Most Sunday mornings, I watch my favorite barista, Sonia, prepare lattes, cappuccinos, and cafe Americanos at the Market on Larimer Square. She remembers everyone's name and what they order, then proceeds to prepare it in blur of activity, all while catching up on her customers' lives or commenting on the relative difficulty or ease of the New York Times Crossword.
Sonia is one of 20 million people employed in this huge global industry; coffee is a commodity that is second only to petroleum in dollars traded worldwide. Per-capita global consumption works out to 400 cups annually, making it the world's most popular beverage.
This mania for coffee isn't a new phenomenon. Fifteenth-century Arabs were the first to cultivate and trade coffee, and by the sixteenth century its popularity had spread to Syria, Egypt, Persia and Turkey. Long before Seattle created a latte culture in the 1970s, there were many public coffee houses known as qahveh khaneh in the Near East, where people would congregate to play chess or catch up on news.
There have been over 19,000 studies on the health impacts of coffee, and it turns out the our cup runneth over with health benefits. According to WebMD, "Coffee is a rich source of disease-fighting antioxidants. And studies have shown that it may reduce cavities, boost athletic performance, improve moods, and stop headaches -- not to mention reduce the risk of type 2 diabetes, colon cancer, liver cancer, gall stones, cirrhosis of the liver, and Parkinson's diseases."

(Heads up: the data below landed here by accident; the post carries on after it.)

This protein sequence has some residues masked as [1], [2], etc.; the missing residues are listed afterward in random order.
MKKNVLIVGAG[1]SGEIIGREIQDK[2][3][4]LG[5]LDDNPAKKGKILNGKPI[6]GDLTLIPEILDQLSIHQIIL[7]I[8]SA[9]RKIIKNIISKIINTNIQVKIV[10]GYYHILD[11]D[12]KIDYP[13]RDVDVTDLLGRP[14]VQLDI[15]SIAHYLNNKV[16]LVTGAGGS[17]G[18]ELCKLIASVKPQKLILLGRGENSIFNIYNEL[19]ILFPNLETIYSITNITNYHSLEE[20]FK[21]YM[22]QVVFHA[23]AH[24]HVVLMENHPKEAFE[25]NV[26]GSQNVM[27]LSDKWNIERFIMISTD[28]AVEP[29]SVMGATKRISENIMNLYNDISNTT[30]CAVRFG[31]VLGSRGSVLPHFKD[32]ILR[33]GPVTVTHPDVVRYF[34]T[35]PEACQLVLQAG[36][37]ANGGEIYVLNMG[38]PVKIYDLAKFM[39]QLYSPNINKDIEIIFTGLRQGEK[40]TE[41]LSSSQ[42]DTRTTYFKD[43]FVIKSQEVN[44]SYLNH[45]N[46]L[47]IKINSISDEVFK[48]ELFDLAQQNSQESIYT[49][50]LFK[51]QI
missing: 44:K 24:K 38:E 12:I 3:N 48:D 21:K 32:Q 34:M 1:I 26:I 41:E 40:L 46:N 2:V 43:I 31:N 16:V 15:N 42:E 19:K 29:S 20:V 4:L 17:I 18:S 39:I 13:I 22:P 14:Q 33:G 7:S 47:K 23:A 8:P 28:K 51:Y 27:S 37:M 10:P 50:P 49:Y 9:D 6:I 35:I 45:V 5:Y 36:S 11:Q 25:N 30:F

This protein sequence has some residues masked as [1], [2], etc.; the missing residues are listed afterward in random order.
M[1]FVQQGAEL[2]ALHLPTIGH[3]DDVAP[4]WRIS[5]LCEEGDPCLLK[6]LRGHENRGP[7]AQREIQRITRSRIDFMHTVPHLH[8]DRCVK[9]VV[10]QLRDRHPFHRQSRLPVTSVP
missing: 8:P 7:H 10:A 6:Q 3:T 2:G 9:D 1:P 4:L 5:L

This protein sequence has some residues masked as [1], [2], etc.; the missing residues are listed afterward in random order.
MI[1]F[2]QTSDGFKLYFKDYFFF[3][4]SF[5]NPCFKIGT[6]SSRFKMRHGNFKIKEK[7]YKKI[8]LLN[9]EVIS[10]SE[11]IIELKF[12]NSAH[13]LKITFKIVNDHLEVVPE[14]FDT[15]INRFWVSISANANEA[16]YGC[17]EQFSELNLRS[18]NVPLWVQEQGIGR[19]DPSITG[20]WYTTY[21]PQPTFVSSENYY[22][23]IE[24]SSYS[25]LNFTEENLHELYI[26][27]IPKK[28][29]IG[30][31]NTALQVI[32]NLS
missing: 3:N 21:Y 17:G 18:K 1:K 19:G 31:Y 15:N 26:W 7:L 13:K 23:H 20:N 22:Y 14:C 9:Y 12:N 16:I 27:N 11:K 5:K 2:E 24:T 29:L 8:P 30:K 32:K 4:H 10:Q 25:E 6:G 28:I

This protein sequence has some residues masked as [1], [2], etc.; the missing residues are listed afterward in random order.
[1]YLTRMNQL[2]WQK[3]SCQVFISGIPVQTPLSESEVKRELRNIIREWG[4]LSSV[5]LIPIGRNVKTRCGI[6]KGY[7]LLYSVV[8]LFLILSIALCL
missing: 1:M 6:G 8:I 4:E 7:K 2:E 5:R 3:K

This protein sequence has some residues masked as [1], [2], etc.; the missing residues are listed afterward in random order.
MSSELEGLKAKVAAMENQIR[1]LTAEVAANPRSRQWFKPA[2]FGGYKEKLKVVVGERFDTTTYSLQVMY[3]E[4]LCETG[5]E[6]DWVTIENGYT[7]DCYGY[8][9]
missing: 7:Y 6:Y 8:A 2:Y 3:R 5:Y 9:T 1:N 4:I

Not only is coffee social and healthful, many people express their artistic ability by creating paintings using espresso or coffee reductions to achieve beautiful brown hues. Another more immediate way to appreciate the beauty of coffee is by ordering a latte from a barista who is skilled in latte art, a demanding and tricky process of pouring steamed milk into a shot of espresso and creating a design.
Espresso is what they specialize in at Emily's Cafe at 1261 Glenarm. Their baristas are refugees and immigrants who are learning about American work culture and customer service while in the training program, which is affiliated with the Emily Griffith Technical College. Their pastries are created onsite by the culinary program and they mostly use locally roasted, fair trade beans from Kaladi Brothers Coffee. For further information about how and why to buy fair trade coffee, you can visit Fair Trade USA.
Emily's Cafe sounds amazing!
I knew drinking coffee was good for me!
Great Post!!! I drink more coffee thank I like, I'll have to check out Emily's!
I learned a great deal reading about coffee. I have become quite fond of ice coffee. Thanks Lisa for the great blog.
This is great info. Thanks!
I heard somewhere that coffee stores are really in the milk business and not coffee. They use more milk products than coffee. Most coffee drinkers love the fancy coffees, such as lattes, etc. and don't or can't drink plain black coffee. Wonder if this is true? I happen to be one of the fancy coffee drinkers and seldom have just black coffee.
This New York Times article explains that Starbucks does indeed sell more milk than coffee, and how this practice affects the price of your latte: